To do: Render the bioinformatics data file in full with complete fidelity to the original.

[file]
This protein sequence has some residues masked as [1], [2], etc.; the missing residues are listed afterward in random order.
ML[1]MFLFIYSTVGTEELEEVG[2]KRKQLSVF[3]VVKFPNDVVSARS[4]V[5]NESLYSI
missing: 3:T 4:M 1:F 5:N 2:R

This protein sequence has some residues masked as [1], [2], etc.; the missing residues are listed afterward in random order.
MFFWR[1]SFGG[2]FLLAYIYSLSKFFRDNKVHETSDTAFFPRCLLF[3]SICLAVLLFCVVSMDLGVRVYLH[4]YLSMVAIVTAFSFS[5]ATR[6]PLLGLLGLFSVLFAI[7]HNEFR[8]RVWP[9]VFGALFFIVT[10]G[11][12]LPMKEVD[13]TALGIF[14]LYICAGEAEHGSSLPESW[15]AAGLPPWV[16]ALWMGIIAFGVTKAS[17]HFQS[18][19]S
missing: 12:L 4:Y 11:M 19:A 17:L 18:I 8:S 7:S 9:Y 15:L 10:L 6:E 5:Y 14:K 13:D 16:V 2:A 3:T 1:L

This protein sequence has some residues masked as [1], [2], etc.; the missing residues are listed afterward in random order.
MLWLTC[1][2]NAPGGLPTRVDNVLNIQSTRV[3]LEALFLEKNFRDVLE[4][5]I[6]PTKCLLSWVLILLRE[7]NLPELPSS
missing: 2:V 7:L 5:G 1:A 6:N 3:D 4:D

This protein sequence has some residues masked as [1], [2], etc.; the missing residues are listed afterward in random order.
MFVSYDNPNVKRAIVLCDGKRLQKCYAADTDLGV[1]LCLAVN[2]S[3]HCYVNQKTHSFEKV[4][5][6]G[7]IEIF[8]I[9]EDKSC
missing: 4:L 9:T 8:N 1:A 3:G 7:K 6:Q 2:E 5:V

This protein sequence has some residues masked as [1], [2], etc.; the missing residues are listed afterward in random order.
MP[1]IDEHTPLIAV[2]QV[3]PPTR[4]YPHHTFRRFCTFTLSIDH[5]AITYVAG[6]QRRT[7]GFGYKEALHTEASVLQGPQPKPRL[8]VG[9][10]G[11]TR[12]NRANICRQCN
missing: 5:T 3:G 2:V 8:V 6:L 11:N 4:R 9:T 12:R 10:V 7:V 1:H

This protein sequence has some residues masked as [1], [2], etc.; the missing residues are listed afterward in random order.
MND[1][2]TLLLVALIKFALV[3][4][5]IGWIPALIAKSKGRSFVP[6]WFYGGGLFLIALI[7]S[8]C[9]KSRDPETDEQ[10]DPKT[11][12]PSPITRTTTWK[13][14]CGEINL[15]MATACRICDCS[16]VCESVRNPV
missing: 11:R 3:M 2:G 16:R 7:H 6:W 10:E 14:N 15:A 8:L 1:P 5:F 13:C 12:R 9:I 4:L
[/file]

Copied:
This protein sequence has some residues masked as [1], [2], etc.; the missing residues are listed afterward in random order.
ML[1]MFLFIYSTVGTEELEEVG[2]KRKQLSVF[3]VVKFPNDVVSARS[4]V[5]NESLYSI
missing: 3:T 4:M 1:F 5:N 2:R

This protein sequence has some residues masked as [1], [2], etc.; the missing residues are listed afterward in random order.
MFFWR[1]SFGG[2]FLLAYIYSLSKFFRDNKVHETSDTAFFPRCLLF[3]SICLAVLLFCVVSMDLGVRVYLH[4]YLSMVAIVTAFSFS[5]ATR[6]PLLGLLGLFSVLFAI[7]HNEFR[8]RVWP[9]VFGALFFIVT[10]G[11][12]LPMKEVD[13]TALGIF[14]LYICAGEAEHGSSLPESW[15]AAGLPPWV[16]ALWMGIIAFGVTKAS[17]HFQS[18][19]S
missing: 12:L 4:Y 11:M 19:A 17:L 18:I 8:S 7:S 9:Y 15:L 10:L 6:E 5:Y 14:K 13:D 16:V 2:A 3:T 1:L

This protein sequence has some residues masked as [1], [2], etc.; the missing residues are listed afterward in random order.
MLWLTC[1][2]NAPGGLPTRVDNVLNIQSTRV[3]LEALFLEKNFRDVLE[4][5]I[6]PTKCLLSWVLILLRE[7]NLPELPSS
missing: 2:V 7:L 5:G 1:A 6:N 3:D 4:D

This protein sequence has some residues masked as [1], [2], etc.; the missing residues are listed afterward in random order.
MFVSYDNPNVKRAIVLCDGKRLQKCYAADTDLGV[1]LCLAVN[2]S[3]HCYVNQKTHSFEKV[4][5][6]G[7]IEIF[8]I[9]EDKSC
missing: 4:L 9:T 8:N 1:A 3:G 7:K 6:Q 2:E 5:V

This protein sequence has some residues masked as [1], [2], etc.; the missing residues are listed afterward in random order.
MP[1]IDEHTPLIAV[2]QV[3]PPTR[4]YPHHTFRRFCTFTLSIDH[5]AITYVAG[6]QRRT[7]GFGYKEALHTEASVLQGPQPKPRL[8]VG[9][10]G[11]TR[12]NRANICRQCN
missing: 5:T 3:G 2:V 8:V 6:L 11:N 4:R 9:T 12:R 10:V 7:V 1:H

This protein sequence has some residues masked as [1], [2], etc.; the missing residues are listed afterward in random order.
MND[1][2]TLLLVALIKFALV[3][4][5]IGWIPALIAKSKGRSFVP[6]WFYGGGLFLIALI[7]S[8]C[9]KSRDPETDEQ[10]DPKT[11][12]PSPITRTTTWK[13][14]CGEINL[15]MATACRICDCS[16]VCESVRNPV
missing: 11:R 3:M 2:G 16:R 7:H 6:W 10:E 14:N 15:A 8:L 1:P 5:F 13:C 12:R 9:I 4:L